The Tissot company was founded by father and son Charles Félicien and Charles-Emile Tissot in 1853, in Le Locle Switzerland, and hasn’t moved from there ever since. Today it is a member of the Swatch Group, the world’s largest watch producer and distributor. Tissot was the first watch company who developed a watch in the late 1960’s with a fiberglass case, dial and bezel: the Sideral with regatta countdown indication.
Several versions of the Tissot Sideral. The S in ‘Sideral S’ stands for Sport.
In 1930 both watch brands Omega and Tissot united in an important Swiss Watch Group, the Société Suisse pour l’Industrie Horlogére SA (SSIH). Both remained independent, and in 1932 also Lemania joined. In the seventies also Tissot was hit severely by the quartz crisis. Eventually the rescue was brought in 1985 by the merger of the SSIH and the ASUAG (Allgemeine Schweizerische Uhren AG) into the Swatch Group, which led to an extensive reorganization of the Swiss watch industry and the opening up of new markets.
For this reason it is understandable that Lemania movements appeared in watches of all three brands. And Lemania did not only deliver the movements, but often also the cases. Two examples for Tissot are the Navigator Yachting (with the Lemania 1341 movement) and the Regate (with the Lemania 1345 movement).
Tissot Navigator Yachting and Omega Seamaster Yachting.
x – x – x – x – x – x – x – x – x – x
When in the 1970’s Tissot introduced their version of the Regate with the Lemania 1345 regatta movement, the dials were branded both Tissot and Aquastar. It came available in the same but slightly modified Aquastar 2-piece-case or the one with the Lobster bracelet, both cases either with a silver or a black dial.
Tissot Regate with black dial, silver dial and black dial with Lobster bracelet, all co-branded Aquastar.
Model: Tissot Aquastar Regate.
- Reference: unknown, several versions, with silver or black dial.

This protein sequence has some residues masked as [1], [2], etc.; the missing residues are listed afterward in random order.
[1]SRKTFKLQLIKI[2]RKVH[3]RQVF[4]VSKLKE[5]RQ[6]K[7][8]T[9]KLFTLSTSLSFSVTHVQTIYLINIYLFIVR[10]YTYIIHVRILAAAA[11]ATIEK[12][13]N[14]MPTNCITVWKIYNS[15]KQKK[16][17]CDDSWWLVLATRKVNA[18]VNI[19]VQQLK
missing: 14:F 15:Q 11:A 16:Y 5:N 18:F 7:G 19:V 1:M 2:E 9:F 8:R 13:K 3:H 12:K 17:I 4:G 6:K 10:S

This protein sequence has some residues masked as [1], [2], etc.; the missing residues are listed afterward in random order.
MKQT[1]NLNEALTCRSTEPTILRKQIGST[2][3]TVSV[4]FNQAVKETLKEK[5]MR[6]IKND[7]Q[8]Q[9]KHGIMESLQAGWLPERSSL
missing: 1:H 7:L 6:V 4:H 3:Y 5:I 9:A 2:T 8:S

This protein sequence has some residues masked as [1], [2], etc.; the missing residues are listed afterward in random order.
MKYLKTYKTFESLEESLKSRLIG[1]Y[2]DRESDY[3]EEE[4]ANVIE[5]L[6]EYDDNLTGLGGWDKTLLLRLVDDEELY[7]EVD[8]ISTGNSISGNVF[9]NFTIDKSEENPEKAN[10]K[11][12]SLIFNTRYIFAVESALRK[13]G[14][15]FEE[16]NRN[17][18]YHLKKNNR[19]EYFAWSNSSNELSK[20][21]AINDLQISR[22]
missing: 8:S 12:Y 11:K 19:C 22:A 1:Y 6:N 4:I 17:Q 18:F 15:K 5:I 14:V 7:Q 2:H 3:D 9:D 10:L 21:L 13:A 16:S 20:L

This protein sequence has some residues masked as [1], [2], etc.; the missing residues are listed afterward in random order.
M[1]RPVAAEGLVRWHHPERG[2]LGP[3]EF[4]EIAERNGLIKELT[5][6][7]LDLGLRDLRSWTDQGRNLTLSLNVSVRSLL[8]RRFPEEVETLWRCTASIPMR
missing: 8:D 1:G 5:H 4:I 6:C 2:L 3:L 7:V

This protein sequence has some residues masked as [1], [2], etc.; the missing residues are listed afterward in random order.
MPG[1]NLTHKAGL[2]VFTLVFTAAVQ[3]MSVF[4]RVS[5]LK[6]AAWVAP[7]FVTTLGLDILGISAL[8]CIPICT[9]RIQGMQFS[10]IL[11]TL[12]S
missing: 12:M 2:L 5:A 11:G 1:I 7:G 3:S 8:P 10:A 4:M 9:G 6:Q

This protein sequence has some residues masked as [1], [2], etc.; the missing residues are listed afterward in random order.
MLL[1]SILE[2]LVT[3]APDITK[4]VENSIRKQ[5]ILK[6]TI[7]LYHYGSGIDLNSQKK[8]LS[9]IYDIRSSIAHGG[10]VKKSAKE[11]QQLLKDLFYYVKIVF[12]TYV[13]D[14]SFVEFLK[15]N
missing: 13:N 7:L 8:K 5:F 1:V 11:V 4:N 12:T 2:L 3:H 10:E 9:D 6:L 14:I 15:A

- Caliber: automatic Lemania 1345 flyback movement.
- Round case size: Ø 38,7 mm / H 15,6 mm.
- Lobster case size: 39,3 x 41,2 mm / H 15,4 mm.
- Year: 1970’s.
The 2-piece-case that Tissot used is the same as the original Aquastar one, except for the chamfered section on the lugs (see the red circles in the pictures below):
Both the 2-piece-case and the lobster-bracelet-case have a different caseback than the Aquastar models, featuring the Spanish Galleon as seen on the caseback of many other Tissot models from the same period. Around it there’s a text printed and it has an engraved serial number. The paint would easily wear off though. The rotor of the used Lemania 1345 movement was signed Aquastar as before:
The Spanish Galleon on the caseback is not engraved, but glued as a circular inlay upon it. This means it can come loose with an ultrasonic cleaning. And below an alternative caseback with an Aquastar engraving similar to the printed version.
The Tissot Aquastar Regate version with the steel lobster bracelet has a T-signed clasp:
Australian brochure for the Tissot-Aquastar Regate.
In the years to follow, also co-branded Tissot-Aquastar versions of the Regate Olympic Start and Regate Newport were sold. Mind that the Tissot logo and name are now at 3 o’clock on the dial, instead of 12 o’clock:
It seems that Tissot got the cases for the Olympic Start and Newport models from Aquastar and not from Heuer, as they have the Aquastar-Star at the caseback:
To read more about the Aquastar Regate models and the Lemania 1345 movement, please visit the Aquastar 1970’s section here.
- Many thanks to Kevin van der Zouwen for your help with the Tissot information.
- Many thanks to Richard Askham for sending me your pictures for this section.
- Many thanks to Earthbling1 for sending the pictures of your brochure to me.